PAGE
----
If the multicloud movement has staying power, Kubernetes is the technology that will make it happen. NetApp added a Kubernetes service to its hybrid cloud product strategy Tuesday by acquiring StackPointCloud, a Seattle startup that offers an easier way to deploy Kubernetes.
Terms of the deal were not disclosed, but this is likely a nice win for StackPointCloud CEO Matt Baldwin, who bootstrapped the company from its inception in 2014, he said in a blog post announcing the deal. “We did all of this while continuing to run in the black and without outside investment — driven by our belief in small, highly efficient and talented teams,” he wrote.
StackPointCloud’s software-as-a-service makes it easier to deploy Kubernetes clusters, which is an increasingly in-demand skill within modern software development shops. As more and more companies realize the benefits of containerized application deployment, Kubernetes offers a way to manage those containers, and over the last few years it has quickly become a de facto standard for container management.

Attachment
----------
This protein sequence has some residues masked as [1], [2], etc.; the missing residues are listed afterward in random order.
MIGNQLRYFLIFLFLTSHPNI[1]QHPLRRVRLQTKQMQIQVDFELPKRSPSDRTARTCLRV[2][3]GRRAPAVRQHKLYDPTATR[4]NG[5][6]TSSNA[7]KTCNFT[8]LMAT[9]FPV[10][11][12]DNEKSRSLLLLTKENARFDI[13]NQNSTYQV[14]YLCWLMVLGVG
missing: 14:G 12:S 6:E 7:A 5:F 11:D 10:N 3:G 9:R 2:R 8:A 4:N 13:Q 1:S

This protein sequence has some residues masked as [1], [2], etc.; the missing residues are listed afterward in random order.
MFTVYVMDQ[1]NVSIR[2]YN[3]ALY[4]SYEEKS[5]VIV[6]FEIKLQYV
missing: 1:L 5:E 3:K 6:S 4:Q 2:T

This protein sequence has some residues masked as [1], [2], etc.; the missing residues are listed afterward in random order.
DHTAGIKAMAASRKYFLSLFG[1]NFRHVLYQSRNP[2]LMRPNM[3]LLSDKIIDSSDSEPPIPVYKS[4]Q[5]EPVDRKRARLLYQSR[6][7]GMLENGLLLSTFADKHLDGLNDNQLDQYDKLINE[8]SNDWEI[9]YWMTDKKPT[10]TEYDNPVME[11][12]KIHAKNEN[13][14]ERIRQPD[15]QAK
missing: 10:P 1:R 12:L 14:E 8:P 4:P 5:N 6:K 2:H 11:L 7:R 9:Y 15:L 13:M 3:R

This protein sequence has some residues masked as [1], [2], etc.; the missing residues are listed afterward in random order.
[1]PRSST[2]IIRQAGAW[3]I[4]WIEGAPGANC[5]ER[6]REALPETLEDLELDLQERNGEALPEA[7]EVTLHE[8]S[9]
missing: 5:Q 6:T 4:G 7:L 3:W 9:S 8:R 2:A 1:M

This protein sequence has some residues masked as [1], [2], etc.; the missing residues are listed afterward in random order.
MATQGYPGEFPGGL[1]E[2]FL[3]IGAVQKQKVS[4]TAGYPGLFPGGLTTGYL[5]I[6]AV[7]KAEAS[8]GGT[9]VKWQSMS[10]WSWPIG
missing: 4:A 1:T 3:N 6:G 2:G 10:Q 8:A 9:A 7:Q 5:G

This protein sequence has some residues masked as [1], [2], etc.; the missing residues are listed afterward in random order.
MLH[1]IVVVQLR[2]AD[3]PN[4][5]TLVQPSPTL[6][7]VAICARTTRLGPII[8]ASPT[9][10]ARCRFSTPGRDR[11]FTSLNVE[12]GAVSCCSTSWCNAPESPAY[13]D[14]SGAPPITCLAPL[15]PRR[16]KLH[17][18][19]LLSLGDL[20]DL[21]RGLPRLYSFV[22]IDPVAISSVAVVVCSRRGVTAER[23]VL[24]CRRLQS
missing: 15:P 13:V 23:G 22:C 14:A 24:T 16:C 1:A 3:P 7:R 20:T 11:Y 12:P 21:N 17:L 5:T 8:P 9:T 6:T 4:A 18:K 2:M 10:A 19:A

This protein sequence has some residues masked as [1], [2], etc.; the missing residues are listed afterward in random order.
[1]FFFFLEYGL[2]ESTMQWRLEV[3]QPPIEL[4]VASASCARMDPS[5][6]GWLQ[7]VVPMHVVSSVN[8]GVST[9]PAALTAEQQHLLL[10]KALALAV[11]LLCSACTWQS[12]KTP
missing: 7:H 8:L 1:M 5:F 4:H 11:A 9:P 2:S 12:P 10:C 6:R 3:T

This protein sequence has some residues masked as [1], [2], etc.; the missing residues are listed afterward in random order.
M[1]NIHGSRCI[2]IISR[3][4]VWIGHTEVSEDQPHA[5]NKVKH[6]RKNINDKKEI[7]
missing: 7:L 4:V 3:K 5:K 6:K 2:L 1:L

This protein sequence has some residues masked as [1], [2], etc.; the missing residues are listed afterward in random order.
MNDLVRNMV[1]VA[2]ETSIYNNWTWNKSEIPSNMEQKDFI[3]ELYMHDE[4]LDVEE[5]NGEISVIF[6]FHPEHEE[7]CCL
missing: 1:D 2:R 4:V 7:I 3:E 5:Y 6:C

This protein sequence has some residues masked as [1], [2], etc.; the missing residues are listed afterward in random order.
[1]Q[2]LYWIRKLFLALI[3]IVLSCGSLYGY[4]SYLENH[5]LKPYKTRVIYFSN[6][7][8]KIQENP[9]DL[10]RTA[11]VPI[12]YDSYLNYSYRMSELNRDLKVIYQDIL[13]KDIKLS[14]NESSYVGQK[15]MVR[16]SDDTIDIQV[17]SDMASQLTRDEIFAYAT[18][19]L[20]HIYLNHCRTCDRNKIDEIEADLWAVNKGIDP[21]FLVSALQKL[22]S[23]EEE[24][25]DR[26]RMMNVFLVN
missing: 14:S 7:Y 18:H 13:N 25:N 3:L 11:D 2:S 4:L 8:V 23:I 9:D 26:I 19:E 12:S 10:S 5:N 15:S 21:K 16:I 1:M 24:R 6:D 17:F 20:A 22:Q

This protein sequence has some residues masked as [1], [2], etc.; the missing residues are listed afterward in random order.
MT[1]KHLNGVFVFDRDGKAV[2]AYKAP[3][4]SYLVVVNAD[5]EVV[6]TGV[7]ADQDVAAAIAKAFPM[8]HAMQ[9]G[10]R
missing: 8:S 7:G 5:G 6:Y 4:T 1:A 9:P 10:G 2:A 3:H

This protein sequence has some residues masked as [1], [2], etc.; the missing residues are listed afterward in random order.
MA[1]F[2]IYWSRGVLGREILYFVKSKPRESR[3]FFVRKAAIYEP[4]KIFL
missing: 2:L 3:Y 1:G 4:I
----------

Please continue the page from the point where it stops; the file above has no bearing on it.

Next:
It has a deserved reputation as difficult to use, however, which is where companies like StackPointCloud come in. Its service works with all major public cloud providers and allows customers to manage Kubernetes deployments across those providers: “Our goal is to harmonize features across providers, abstracting the provider to a degree which enables users to focus on their application,” Baldwin wrote.
Baldwin and the StackPointCloud team will stay on with NetApp, based in Sunnyvale, Calif. The StackPointCloud product will now be known as NetApp Kubernetes Service, adding to the company’s roster of products for hybrid cloud customers.